Former MTV Star Drops Legal Claim Against Sumner Redstone's Girlfriend (Exclusive)

In a dispute where the Viacom and CBS executive chairman was being asked to talk about his relationship with the women in his life, Heather Naylor backs off against Sydney Holland.
AP Images
Sydney Holland with Sumner Redstone

Sumner Redstone and his Viacom unit have one less problem after Electric Barbarellas star Heather Naylor withdrew a claim on Monday that Sydney Holland, the 43-year-old girlfriend of the 91-year-old mogul, interfered with the aborted MTV series.

Naylor targeted Holland after being accused in an August 2013 lawsuit of stealing Holland's computer, containing "confidential emails" and "private and personal photographs," from Redstone's Beverly Park home. In counterclaims, Naylor — a singer who starred on Electric Barbarellas between 2011 and 2013 charged Holland with taking control of Redstone's life, firing many of his longtime staff, changing his phone number to filter the information he receives, and persuading him to pull support for the MTV series.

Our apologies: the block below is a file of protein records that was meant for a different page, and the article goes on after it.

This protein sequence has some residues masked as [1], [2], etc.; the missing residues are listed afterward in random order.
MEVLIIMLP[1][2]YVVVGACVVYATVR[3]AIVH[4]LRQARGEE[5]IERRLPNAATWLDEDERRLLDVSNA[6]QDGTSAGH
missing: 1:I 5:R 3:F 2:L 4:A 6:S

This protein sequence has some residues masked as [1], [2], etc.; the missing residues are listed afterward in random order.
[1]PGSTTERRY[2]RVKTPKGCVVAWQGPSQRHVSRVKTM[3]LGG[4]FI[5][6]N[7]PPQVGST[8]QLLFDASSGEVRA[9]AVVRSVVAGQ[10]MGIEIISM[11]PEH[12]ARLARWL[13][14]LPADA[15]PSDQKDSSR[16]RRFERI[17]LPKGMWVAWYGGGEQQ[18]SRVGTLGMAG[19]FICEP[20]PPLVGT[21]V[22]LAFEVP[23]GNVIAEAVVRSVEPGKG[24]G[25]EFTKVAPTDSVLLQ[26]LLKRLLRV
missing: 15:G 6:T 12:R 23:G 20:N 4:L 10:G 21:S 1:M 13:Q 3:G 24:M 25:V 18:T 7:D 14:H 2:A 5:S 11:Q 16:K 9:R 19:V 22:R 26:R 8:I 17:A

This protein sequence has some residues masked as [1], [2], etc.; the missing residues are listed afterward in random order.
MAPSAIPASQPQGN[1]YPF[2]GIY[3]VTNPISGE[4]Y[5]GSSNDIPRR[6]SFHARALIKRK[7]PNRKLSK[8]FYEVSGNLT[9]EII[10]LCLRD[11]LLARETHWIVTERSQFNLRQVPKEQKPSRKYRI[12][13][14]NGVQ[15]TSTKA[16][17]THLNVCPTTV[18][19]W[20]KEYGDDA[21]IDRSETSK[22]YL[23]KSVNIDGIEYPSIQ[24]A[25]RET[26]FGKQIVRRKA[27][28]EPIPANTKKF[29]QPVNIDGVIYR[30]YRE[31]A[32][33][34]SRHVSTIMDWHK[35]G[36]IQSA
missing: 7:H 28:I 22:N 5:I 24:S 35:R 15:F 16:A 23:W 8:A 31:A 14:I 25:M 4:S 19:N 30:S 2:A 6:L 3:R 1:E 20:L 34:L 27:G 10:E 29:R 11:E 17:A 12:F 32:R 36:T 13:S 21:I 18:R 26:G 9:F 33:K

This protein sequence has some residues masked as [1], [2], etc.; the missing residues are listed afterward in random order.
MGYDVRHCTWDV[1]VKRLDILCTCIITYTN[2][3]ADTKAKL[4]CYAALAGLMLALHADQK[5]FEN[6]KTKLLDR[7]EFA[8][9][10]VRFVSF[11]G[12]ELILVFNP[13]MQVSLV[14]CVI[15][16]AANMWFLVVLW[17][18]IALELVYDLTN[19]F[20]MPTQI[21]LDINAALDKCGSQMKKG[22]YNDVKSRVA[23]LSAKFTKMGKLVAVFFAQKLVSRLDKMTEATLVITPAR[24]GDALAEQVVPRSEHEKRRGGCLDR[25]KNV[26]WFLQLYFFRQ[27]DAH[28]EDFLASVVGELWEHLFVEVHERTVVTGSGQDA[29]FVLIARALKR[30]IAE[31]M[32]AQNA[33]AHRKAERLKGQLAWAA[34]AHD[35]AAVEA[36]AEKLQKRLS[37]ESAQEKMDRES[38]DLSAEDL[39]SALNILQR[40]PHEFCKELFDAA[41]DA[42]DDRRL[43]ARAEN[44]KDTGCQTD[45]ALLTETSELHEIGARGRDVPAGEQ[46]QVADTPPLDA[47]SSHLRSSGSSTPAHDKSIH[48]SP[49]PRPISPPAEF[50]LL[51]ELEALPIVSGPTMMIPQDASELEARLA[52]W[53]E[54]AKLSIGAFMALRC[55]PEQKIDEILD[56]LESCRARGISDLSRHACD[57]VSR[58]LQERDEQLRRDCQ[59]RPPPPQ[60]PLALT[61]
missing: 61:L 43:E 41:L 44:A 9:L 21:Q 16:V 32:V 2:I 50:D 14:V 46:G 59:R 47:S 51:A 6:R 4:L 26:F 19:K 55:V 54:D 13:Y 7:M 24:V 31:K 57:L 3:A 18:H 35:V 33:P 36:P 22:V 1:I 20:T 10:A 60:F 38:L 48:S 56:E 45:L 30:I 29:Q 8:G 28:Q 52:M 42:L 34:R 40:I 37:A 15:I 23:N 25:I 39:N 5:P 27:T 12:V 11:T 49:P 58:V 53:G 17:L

The dispute dripped with all sorts of potential trouble for Redstone and Viacom, who weren't direct parties to the litigation but were confronted with prying demands ranging from information about Redstone's relationship with women, lie-detector tests administered to Redstone's household staff, and Holland's communications with Viacom employees. In recent weeks, the two sides had even discussed a deposition of Redstone. Among other topics, the line of questioning might have included Redstone's plans after his death. Naylor's lawsuit claimed that Holland has been added as a beneficiary in Redstone's will.

Read more Why Sumner Redstone's Health Hasn't Concerned Wall Street

Naylor said she too had a good relationship with Redstone until Holland "grew jealous...and made efforts to cut off all ties between Redstone and Naylor so that Holland could control Redstone for her own economic advantage."

But in the months after Naylor filed the cross-complaint, she's been having trouble identifying with enough specificity the nature of the supposed contractual interference. Naylor attempted to stress that MTV reduced its episode order for her show, but Holland's attorney has been telling the judge that MTV had sole discretion and control over the show and that Naylor's company was compensated on a "pay-or-play" basis. Last autumn, an amended cross-complaint was filed with a court hearing over the sufficiency of the claims scheduled for next month.

But on Monday, Naylor abruptly pulled her claim. Attorney Neville Johnson confirms the withdrawal and says he's no longer representing her. Holland attorney Patty Glaser, who has maintained that her client had nothing to do with Barbarellas' demise, also has no further information about what happened.

Email: Eriq.Gardner@THR.com
Twitter: @eriqgardner

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